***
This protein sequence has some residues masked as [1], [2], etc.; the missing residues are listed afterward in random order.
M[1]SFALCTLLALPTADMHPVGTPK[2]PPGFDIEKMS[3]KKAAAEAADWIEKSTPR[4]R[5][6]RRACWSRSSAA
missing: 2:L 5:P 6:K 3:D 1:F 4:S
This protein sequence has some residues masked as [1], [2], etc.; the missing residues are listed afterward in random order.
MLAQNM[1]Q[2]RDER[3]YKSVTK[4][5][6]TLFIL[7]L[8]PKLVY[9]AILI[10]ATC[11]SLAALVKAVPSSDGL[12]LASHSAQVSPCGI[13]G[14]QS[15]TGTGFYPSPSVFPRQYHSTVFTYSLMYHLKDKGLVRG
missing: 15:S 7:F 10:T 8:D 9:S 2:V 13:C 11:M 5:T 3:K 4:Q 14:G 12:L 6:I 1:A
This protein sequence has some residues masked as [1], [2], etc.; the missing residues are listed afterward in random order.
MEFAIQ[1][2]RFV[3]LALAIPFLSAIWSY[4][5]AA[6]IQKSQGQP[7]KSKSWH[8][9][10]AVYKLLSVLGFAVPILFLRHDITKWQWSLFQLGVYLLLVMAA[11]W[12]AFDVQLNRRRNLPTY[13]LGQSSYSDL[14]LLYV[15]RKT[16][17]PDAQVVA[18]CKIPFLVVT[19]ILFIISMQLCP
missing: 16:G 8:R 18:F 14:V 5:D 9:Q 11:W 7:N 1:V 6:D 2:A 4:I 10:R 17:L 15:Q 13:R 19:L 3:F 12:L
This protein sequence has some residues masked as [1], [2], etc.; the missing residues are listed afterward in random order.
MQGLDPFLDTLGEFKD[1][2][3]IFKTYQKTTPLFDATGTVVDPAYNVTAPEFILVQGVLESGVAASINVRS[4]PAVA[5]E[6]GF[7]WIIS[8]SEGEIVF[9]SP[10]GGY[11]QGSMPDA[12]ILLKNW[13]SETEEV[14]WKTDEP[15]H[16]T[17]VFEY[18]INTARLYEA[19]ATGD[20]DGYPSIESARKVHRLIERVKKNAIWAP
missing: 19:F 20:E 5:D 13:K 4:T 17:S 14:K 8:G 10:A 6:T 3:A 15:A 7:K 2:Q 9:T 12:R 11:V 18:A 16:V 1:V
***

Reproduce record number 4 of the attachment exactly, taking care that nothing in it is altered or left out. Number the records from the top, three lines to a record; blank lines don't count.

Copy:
This protein sequence has some residues masked as [1], [2], etc.; the missing residues are listed afterward in random order.
MQGLDPFLDTLGEFKD[1][2][3]IFKTYQKTTPLFDATGTVVDPAYNVTAPEFILVQGVLESGVAASINVRS[4]PAVA[5]E[6]GF[7]WIIS[8]SEGEIVF[9]SP[10]GGY[11]QGSMPDA[12]ILLKNW[13]SETEEV[14]WKTDEP[15]H[16]T[17]VFEY[18]INTARLYEA[19]ATGD[20]DGYPSIESARKVHRLIERVKKNAIWAP
missing: 19:F 20:E 5:D 13:K 4:T 17:S 14:K 8:G 10:A 6:T 3:A 15:A 7:K 2:Q 9:T 12:R 11:V 18:A 16:V 1:V